56. During Student’s January and February 2009 IEP meetings, a real emphasis was made on assisting Student with self-advocacy issues. Because Student is now in high school, self-advocacy is particularly important for Student. As a result of the 2009 IEP meetings and the new IEP, Student is finally beginning to self-advocate and to seek assistance from his general education teachers. Without a current IEP geared toward his high school needs, he was unable to make that progress.
57. The District contends that Student’s March 2009 IEP is very similar to the October 2006 IEP. Therefore, the District believes that there was no harm to Student if the District continued to use the eighth grade IEP for Student instead of developing a new one. However, the evidence does not support the District’s contention. The new IEP contains additional services and accommodations designed to address Student’s needs in the high school environment. For example, the March 2009 IEP includes 30 minutes of consultation time per semester between the speech-language pathologist and Student’s general education classroom teachers and additional one-to-one speech-language time to allow Student to work on self-advocacy issues. As discussed above, self-advocacy is a critical skill now that Student is in high school, and the eighth grade IEP was unable to assist Student with making progress in this area in the high school setting.
58. At the 2009 IEP meetings, the team discussed how to implement Student’s one-to-one resource support in the high school setting. The IEP provides for additional individual and small group academic support, if needed, to accomplish this implementation. The IEP team also discussed plans for assisting the formation of pupil study groups to help Student both academically and socially.
59. The evidence supports a finding that, although the 2009 IEP reflects the earlier IEP in many ways, the new IEP was designed to address Student’s needs in a high school setting. The March 2009 IEP addressed Student’s self-advocacy and social/pragmatic needs in a way that the October 2006 IEP, developed while Student was in middle school, failed to do. The failure to have an updated IEP designed for the high school environment prevented Student from making progress on his non-academic IEP goals and increased his level of stress.
60. The evidence supports a finding that the District’s failure to hold a new IEP team meeting to review Student’s eighth grade IEP and make a new offer of FAPE prior to February 2009, constituted a procedural violation of IDEA. The legal ramifications of that procedural violation will be discussed in the Legal Conclusions below.
Tutoring Costs Paid for by Student’s Mother
61. Student’s mother spent a total of $2,645 between May 4, 2008, and February 23, 2009, paying for tutors to assist with Student’s studies. Student’s mother paid $1,825 to Joshua Rosenberg to provide tutoring to Student related to biology between May 4, 2008, and January 17, 2009. Rosenberg holds a preliminary single subject teaching credential in biological sciences. During the hearing, Student mother indicated that she sought reimbursement of the $225 she spent for tutoring sessions by Rosenberg between May 4, 2008 and May 28, 2008, because that was during the time ALJ Lepkowsky’s case was under submission, so Student’s mother had been unable to seek those costs during ALJ Lepkowsky’s case. During that hearing Black testified that she attempted to implement the IEP after the District received ALJ Lepkowsky’s decision, so it is apparent that the problems that ALJ Lepkowsky noted in her decision were ongoing while the case was under submission. The evidence supports a finding that these tutoring costs should be reimbursed.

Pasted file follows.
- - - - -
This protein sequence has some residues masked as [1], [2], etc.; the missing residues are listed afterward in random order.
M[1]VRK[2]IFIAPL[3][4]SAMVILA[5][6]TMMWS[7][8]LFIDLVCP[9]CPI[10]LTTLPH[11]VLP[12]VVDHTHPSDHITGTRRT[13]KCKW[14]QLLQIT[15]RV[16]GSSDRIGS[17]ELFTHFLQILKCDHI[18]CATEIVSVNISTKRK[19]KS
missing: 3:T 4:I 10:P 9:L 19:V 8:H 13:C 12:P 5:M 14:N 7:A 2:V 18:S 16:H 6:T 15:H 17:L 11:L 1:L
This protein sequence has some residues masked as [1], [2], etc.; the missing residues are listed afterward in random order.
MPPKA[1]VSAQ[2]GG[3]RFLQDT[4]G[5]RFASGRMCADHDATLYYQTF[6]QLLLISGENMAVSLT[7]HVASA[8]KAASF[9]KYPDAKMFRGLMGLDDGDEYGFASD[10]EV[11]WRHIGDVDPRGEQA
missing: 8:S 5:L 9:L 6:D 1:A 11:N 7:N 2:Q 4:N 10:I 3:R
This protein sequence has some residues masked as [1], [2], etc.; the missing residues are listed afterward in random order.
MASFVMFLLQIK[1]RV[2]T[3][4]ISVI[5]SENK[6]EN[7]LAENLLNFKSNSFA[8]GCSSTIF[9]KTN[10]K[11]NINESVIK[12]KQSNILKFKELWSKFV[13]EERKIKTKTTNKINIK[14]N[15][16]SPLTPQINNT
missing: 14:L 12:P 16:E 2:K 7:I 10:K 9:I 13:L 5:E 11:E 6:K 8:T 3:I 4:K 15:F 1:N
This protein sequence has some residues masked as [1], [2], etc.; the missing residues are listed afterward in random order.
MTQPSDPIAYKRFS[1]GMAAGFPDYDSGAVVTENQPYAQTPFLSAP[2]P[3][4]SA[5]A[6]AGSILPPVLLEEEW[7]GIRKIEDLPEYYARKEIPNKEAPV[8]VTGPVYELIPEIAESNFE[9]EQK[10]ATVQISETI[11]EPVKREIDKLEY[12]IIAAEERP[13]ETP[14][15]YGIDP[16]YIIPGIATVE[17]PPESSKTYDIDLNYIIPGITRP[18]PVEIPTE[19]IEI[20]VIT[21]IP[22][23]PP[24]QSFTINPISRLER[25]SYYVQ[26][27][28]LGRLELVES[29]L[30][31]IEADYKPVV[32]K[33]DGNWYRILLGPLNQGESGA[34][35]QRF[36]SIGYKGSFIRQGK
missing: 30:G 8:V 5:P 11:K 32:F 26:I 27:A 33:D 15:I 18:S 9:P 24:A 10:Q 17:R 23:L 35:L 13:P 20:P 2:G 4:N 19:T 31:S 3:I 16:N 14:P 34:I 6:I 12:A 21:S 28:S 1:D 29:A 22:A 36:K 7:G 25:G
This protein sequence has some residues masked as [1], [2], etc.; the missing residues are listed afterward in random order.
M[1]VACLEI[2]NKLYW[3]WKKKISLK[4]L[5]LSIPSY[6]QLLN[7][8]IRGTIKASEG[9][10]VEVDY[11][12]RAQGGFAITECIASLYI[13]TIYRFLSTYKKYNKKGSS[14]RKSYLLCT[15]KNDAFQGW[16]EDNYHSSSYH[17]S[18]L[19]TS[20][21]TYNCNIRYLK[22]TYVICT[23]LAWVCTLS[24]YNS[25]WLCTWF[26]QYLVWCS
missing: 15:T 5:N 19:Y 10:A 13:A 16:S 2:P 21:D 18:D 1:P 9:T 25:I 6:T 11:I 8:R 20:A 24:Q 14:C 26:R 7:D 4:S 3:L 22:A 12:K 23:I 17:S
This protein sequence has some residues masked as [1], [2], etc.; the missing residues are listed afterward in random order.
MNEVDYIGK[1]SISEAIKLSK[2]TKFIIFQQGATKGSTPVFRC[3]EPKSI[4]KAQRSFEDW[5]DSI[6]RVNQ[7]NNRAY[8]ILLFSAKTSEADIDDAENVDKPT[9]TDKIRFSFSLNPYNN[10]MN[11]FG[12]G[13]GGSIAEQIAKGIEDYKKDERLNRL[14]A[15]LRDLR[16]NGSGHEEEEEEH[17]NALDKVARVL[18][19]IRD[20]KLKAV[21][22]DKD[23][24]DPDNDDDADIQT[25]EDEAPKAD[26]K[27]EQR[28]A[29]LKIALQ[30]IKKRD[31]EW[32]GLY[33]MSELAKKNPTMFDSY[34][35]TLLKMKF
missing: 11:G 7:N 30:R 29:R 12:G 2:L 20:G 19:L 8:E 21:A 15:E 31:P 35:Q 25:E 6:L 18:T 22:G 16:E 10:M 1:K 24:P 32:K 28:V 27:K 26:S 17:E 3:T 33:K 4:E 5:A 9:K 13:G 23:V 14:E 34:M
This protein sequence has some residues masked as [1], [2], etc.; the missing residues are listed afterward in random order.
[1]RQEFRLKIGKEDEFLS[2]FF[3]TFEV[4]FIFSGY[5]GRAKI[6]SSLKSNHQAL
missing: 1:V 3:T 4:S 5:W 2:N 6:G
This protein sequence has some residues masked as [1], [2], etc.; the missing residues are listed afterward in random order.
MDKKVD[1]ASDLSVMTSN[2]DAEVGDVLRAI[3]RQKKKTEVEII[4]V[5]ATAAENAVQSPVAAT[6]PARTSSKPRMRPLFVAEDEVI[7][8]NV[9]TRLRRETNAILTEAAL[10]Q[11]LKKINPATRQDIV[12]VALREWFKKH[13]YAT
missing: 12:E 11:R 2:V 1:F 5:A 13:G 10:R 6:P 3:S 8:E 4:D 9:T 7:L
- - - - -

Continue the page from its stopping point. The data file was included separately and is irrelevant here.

62. The remaining costs for Rosenberg were incurred during the end of the 2007 – 2008 school year (Student’s ninth grade year) after the issuance of ALJ Lepkowsky’s decision, one session on August 14, 2008, immediately before the start of the 2008 – 2009 school year, and the rest during the 2008 – 2009 school year. The propriety of reimbursement for these and the other tutoring expenses will be discussed in the Legal Conclusions below.
63. Student’s mother paid $370 to William Adams to provide math tutoring to Student between November 2, 2008, and February 23, 2009. Adams holds a preliminary single subject teaching credential in mathematics. Although some of these costs were incurred after the IEP process had begun again (on January 26, 2009), the evidence at hearing showed that no final IEP offer was made by the District until February 2009, so these costs are properly sought.
64. Student’s mother paid $450 for Nancy Woolway to provide language arts tutoring to Student on December 30, 2008, and January 3 and 10, 2009. These tutoring services by Woolway were separate from the services Woolway provided at District expense during the summer of 2008.
1. Student, as the party requesting relief, has the burden of proof in this proceeding. (Schaffer v. Weast (2005) 546 U.S. 49 [126 S.Ct. 528].)
2. Under the federal Individuals with Disabilities Education Act (IDEA) and corresponding state law, students with disabilities have the right to a FAPE. (20 U.S.C. § 1400 et seq.; Ed. Code, § 56000 et seq.) FAPE means special education and related services that are available to the student at no cost to the parents, that meet the state educational standards, and that conform to the student’s IEP. (20 U.S.C. § 1401(9); Cal. Code Regs., tit. 5, § 3001, subd. (o).)